During the campaign of 1925-26 the Museum’s Expedition at Beisan, ancient Beth-Shan in Palestine, discovered altogether four Canaanite temples, two being made during the time of Rameses II, King of Egypt 1292-1225 B. C., one under the reign of his predecessor, Seti I, 1313-1292 B. c., and one during the Tell el Amarna period, 1375-1350 B. C. The evidence shows that the southern temple of Rameses II was dedicated to the warrior god Resheph, and the northern one to the warrior goddess Antit-Ashtoreth, whose monument was discovered in the building. From the time of the erection of these buildings, as the evidence proves, up to the time when King David drove out the Philistines, about 1000 B. c., worship was carried on in both the temples, first of all by the Egyptians and their mercenaries, and later by the Philistines. These peoples seem to have taken possession of Beth-Shan at the death of Rameses III in 1167 B. C. But already before their time, as the evidence indicates, there were Egyptian mercenary troops at Beth-Shan, who, like the Philistines, came from the Aegean-Anatolian regions. At the death of the Egyptian king these troops probably took possession of the place for themselves and mixed with the incoming Philistines, whom the Egyptians knew as the Pulesti. The newcomers are never themselves described as mercenaries of Egypt but always as enemies. Burials of Egyptian mercenaries were discovered at Beth-Shan in 1922; they comprised peculiar anthropoid pottery sarcophagi of the same date (XXth Dynasty) and type as the foreign looking pottery sarcophagi found in Egypt at el-Yahudîyeh and Tell-Nebesheh. A spearhead found with a sarcophagus at the latter place is identical with that found in one of the parallel burials at Beth-Shan.
We see then that at the death of Saul in 1020 B. C. the Philistines were in actual possession of the fortress city of Beth-Shan and they were worshipping in the two temples erected by the Egyptians under Rameses II, the adoration of their Baal (whom they called Dagon) and their Baalath (Ashtoreth) doubtless being carried out in the respective temples in which the Baal and Baalath of the Egyptians were revered. The biblical references are given in I Chronicles x, 10, and I Samuel xxxi, 10. The former passage relates that when Saul died the Philistines “put his armour in the house of their gods, and fastened his head in the temple of Dagon,” and the parallel passage in Samuel informs us that “they put his armour in the house of Ashtaroth and they fastened his body to the wall of Beth-Shan.” The combined evidence, both literary and archaeological, certainly shows that, in the Old Testament, the building called “temple of Dagon” was the southern temple of Rameses II; and that the building called “house of Ashtaroth” in the one place and “house of their gods” in the other was the old northern temple of the king. In the latter connection there is really no inconsistency in the fact that the same temple is termed “house of Ashtaroth (in Revised Version, ‘house of the Ashtaroth’)” and “house of their gods,” for it must be remembered that Ashtaroth is merely the plural form of Ashtoreth. But in any case the passage in Chronicles indicates that there were two temples at Beth-Shan during the Philistine regime. The excavations have certainly proved that such was the fact.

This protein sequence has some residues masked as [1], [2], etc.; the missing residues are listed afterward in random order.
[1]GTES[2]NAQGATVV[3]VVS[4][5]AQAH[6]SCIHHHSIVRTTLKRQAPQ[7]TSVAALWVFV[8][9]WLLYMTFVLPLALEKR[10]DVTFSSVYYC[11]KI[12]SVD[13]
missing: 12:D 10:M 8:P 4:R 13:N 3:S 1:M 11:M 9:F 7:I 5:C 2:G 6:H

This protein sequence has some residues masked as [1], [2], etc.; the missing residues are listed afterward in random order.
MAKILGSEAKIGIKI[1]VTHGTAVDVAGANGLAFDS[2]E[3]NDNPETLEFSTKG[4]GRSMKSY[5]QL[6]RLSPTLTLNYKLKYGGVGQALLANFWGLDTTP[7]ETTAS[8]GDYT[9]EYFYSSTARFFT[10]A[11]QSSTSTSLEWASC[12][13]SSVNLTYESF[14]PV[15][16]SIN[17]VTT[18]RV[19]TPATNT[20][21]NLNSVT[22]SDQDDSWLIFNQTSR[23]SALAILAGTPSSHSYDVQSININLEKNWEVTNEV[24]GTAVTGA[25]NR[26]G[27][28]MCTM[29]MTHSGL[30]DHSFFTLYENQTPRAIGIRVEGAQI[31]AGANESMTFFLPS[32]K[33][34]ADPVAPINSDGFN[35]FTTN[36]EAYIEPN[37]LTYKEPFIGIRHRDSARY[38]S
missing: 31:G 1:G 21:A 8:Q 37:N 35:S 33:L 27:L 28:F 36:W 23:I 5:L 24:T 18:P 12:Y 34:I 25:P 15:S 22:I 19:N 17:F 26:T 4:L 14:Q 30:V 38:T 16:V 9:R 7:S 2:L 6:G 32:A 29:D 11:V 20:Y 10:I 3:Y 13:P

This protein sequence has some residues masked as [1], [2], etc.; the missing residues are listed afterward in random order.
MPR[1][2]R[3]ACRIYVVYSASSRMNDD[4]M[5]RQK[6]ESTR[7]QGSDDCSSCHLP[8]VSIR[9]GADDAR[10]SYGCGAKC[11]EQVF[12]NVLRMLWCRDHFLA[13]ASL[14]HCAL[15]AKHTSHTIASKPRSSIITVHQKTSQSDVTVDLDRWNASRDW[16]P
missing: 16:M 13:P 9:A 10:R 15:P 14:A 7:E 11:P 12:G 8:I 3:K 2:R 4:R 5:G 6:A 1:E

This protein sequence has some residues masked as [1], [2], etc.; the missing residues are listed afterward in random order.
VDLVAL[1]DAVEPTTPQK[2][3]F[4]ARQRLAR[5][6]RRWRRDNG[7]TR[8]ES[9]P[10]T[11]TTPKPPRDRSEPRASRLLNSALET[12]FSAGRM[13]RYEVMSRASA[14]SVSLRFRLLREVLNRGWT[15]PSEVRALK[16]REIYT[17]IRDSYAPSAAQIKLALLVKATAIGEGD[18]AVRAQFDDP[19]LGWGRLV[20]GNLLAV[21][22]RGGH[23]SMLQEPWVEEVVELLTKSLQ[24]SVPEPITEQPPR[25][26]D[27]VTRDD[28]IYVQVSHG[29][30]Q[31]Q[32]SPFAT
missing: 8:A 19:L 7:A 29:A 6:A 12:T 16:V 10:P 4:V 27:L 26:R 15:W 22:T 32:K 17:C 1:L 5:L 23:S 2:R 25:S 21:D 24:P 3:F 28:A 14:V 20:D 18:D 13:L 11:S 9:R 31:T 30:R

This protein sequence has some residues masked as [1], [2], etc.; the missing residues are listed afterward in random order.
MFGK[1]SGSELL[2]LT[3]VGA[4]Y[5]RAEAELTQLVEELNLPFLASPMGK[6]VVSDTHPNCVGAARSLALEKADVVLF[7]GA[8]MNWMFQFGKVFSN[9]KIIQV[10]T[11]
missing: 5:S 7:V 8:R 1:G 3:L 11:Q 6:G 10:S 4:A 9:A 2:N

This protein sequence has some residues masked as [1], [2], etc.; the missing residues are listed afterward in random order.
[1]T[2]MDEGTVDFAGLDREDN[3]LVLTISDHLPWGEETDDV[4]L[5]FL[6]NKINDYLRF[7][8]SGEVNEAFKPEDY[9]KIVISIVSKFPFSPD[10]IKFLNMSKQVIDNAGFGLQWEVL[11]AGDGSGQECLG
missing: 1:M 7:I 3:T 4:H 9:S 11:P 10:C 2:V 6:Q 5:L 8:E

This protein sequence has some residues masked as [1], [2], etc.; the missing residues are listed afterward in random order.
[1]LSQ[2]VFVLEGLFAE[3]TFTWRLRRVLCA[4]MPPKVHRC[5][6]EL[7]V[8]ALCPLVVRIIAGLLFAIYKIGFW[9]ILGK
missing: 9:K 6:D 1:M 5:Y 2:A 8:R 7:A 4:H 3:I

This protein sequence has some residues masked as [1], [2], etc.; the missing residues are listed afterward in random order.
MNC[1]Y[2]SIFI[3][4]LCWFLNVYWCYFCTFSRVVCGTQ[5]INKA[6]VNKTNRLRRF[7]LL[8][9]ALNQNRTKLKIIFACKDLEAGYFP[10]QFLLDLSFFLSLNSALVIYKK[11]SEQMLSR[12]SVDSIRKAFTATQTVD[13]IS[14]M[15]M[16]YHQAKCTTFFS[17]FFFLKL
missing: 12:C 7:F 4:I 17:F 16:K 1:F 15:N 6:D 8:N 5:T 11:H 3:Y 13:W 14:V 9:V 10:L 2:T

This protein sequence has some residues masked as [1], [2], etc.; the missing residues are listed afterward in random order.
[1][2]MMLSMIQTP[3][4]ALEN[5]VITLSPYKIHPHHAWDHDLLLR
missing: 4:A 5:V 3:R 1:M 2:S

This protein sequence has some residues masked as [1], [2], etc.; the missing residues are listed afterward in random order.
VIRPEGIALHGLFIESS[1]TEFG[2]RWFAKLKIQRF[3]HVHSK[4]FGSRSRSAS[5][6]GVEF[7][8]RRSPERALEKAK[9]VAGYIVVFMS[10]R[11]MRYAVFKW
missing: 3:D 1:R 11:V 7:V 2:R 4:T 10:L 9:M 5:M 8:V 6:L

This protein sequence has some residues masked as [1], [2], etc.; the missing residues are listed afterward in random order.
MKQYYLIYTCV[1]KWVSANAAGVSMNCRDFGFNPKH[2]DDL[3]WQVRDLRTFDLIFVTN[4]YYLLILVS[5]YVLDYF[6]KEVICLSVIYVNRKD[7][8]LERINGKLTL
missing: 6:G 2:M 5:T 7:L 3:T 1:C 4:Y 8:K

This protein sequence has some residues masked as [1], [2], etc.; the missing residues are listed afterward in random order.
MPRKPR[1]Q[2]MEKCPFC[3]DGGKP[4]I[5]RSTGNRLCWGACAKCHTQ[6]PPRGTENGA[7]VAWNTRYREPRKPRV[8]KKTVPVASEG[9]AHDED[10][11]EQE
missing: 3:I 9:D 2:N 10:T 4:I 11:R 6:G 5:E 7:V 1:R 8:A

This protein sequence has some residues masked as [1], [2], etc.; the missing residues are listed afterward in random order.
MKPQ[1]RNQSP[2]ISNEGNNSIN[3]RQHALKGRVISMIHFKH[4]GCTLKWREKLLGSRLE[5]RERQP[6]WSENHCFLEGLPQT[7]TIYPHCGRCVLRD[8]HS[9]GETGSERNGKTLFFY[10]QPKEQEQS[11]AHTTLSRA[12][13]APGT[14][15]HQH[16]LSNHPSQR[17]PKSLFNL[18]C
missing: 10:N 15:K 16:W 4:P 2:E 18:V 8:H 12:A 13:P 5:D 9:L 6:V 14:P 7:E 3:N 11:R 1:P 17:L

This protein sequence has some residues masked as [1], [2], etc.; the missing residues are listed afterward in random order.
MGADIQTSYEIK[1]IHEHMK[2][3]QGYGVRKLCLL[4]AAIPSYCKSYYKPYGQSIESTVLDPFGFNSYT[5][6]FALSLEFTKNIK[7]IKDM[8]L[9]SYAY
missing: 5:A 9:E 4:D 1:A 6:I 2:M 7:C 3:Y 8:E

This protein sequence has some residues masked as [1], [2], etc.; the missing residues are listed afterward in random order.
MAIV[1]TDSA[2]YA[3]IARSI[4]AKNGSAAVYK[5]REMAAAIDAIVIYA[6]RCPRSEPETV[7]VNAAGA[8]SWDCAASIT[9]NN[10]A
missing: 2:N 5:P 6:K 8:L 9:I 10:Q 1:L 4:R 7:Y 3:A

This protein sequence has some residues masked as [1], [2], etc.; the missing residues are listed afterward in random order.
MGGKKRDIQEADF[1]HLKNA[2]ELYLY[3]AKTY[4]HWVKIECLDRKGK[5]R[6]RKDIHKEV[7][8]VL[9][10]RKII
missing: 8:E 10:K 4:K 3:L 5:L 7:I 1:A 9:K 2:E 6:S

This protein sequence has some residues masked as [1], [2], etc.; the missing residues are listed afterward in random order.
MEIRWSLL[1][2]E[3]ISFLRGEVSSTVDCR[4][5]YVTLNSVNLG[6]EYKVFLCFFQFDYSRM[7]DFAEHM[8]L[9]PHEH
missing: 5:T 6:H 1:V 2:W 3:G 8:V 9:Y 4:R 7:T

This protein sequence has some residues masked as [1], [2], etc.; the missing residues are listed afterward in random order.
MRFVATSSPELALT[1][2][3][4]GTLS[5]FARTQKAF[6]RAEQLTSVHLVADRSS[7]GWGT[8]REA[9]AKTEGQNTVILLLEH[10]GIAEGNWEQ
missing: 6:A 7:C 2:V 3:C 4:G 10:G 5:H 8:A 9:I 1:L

Somewhere about 1000 B. C. King David seems to have driven out the Philistines from Beth-Shan. He was probably also responsible for the partial demolition of the “house of Ashtaroth” and the “temple of Dagon.” A new floor which we found laid in the former building over the debris of destruction, and at such a height as to cover the stone bases of the four columns which they once supported, was perhaps his work. David must surely have established a sanctuary or a tabernacle to the God of Israel at Beth-Shan. If there was such a sanctuary, the only place large enough for it on the Tell (the Acropolis) was in the ruins of the Dagon temple or in the reconstructed Ashtoreth temple.